In your meeting with an hematologist, I think your most important — and perhaps first — questions should be to find out whether your diagnosis suggests that you will be on an anticoagulant indefinitely. With that answer in hand, you can more confidently ask other questions about which type of anticoagulant (not “brand” but type) suits you best. With THAT answer in hand, you’re equipped to look for a second opinion if the first one leaves you with continued discomfort and anxiety. We’ll be grateful to know how you make out in your next appointment and any that follow. Martin
Liked by Jamie Olson
I need to ask, how do you deal with the dietary restrictions of being on Coumadin? My research indicates that it’s fairly complected and you have to be very watchful of your diet. I’ve been on Xerellto for a year now and seem to have no side effects. I have AFib and a leaking valve. Unless I consider the cost. I do worry that I take 1300mg Tylenol several times a week (aching joints) and the long term effects on my liver. I like and eat a wide variety of fresh food. When asked, my primary simply said “you wouldn’t like the restrictions”. Anyway. Thanks for your input. You’ve been there. Grandma Jan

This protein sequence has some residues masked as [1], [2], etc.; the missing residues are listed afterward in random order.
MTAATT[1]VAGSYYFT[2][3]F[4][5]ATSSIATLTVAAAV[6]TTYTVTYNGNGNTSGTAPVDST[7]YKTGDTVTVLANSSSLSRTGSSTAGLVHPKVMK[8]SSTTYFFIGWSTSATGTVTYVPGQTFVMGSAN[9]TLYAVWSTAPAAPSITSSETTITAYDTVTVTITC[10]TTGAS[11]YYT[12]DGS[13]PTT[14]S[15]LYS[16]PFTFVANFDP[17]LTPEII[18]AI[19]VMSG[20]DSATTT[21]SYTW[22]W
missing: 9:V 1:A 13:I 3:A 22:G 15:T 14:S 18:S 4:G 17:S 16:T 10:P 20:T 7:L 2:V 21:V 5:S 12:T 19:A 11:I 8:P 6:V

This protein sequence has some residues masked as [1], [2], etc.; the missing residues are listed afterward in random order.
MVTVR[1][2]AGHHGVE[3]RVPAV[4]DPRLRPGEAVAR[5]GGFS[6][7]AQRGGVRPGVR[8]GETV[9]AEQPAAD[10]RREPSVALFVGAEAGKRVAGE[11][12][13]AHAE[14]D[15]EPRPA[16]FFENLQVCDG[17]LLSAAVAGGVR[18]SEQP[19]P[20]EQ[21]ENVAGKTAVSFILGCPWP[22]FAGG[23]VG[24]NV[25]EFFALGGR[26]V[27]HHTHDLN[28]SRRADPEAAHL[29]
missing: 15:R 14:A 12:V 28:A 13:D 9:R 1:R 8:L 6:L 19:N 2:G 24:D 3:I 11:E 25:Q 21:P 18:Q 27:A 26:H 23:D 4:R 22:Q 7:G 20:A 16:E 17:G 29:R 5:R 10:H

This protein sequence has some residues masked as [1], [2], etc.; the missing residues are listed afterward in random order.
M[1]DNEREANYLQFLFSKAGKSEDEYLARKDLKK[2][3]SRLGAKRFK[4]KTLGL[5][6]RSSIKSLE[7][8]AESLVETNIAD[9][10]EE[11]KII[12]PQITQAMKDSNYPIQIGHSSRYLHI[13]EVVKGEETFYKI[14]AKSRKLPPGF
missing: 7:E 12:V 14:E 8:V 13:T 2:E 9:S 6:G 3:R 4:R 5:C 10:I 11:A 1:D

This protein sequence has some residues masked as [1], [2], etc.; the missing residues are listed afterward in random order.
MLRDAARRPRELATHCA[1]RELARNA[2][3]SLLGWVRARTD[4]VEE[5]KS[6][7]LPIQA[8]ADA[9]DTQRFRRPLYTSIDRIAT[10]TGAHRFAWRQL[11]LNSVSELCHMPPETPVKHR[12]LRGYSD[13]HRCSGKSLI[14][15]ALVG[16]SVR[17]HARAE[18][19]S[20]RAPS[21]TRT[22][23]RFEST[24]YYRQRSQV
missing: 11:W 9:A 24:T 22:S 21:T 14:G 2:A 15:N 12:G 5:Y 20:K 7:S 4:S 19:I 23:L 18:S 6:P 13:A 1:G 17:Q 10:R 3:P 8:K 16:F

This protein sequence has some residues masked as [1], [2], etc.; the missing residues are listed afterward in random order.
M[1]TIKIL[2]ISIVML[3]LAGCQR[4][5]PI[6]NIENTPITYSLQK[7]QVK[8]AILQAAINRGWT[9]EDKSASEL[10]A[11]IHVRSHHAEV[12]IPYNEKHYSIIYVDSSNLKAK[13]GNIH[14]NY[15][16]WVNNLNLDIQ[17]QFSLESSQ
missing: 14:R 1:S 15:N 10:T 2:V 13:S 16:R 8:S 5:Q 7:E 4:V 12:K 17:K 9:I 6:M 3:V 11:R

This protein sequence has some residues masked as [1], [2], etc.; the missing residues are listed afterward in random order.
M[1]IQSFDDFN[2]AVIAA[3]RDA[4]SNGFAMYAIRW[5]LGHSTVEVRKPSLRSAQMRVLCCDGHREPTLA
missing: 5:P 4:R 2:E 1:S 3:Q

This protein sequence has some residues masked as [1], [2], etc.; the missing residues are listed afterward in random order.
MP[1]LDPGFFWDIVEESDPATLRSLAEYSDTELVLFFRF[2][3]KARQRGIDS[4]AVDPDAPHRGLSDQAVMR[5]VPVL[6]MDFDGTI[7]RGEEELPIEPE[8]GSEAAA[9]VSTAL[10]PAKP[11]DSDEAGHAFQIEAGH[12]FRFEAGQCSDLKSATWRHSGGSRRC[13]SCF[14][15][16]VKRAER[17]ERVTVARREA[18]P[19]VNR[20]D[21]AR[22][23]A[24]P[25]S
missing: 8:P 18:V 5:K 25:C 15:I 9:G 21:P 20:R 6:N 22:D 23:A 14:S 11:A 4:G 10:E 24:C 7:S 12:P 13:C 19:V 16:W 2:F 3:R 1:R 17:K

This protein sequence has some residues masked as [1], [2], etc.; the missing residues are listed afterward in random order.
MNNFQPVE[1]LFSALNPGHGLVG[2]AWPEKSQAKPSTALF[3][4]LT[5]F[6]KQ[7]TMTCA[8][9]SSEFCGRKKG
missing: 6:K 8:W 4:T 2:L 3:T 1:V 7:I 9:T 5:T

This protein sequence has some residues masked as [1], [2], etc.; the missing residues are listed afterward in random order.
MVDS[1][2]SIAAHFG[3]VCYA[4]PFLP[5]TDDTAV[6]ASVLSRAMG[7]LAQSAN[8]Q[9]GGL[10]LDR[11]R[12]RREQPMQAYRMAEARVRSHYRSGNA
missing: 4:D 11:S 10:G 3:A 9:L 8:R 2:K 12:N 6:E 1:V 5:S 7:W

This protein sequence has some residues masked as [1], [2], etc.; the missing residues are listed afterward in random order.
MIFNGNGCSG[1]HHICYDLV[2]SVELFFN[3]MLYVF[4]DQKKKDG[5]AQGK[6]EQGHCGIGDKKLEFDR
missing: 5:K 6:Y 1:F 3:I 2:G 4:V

You and I have exchanged information before @grandmajan, so I’ll pick up where we left off (as I remember it). I don’t find dietary restrictions to be a problem with Coumadin. The reason is that your personal standard diet gets locked into your anticoagulant index as long as you stick to it, and when you settle on a Coumadin dosage, it’s already taken into account. I check my index regularly (monthly) with a blood test to be sure I remain at a steady level. My diet includes a modest portion of green vegetables every day, despite their vitamin K content, although I don’t eat spinach any more because of its high K content (the only limitation that confronts me).
I am concerned about your dosage of 1300 mg of Tylenol several times a week. The FDA recommends no more than 600 mg of Tylenol in a 24-hour period — if at all (especially if you consume alcoholic beverages). The FDA also recently issued warnings about Xarelto and Pradaxa, both anticoagulants for which there is no antidote available yet. Your doctor should now give you pretty detailed advice on how to avoid bleeding while on those two medications. I’d ask for that advice as a Xarelto recipient. I hope this is helpful. Let me know how things are going with you. Martin
76 yr old female after two episodes was diagnosed with a fib…Been on Xarelto 18 months…NO problems whatsoever…In fact whether it’s the benefit of Xarelto or the other 4 drugs the cardiologist prescribed I feel so much better than in the last few years ! Wishing the same good luck for you too ! Sally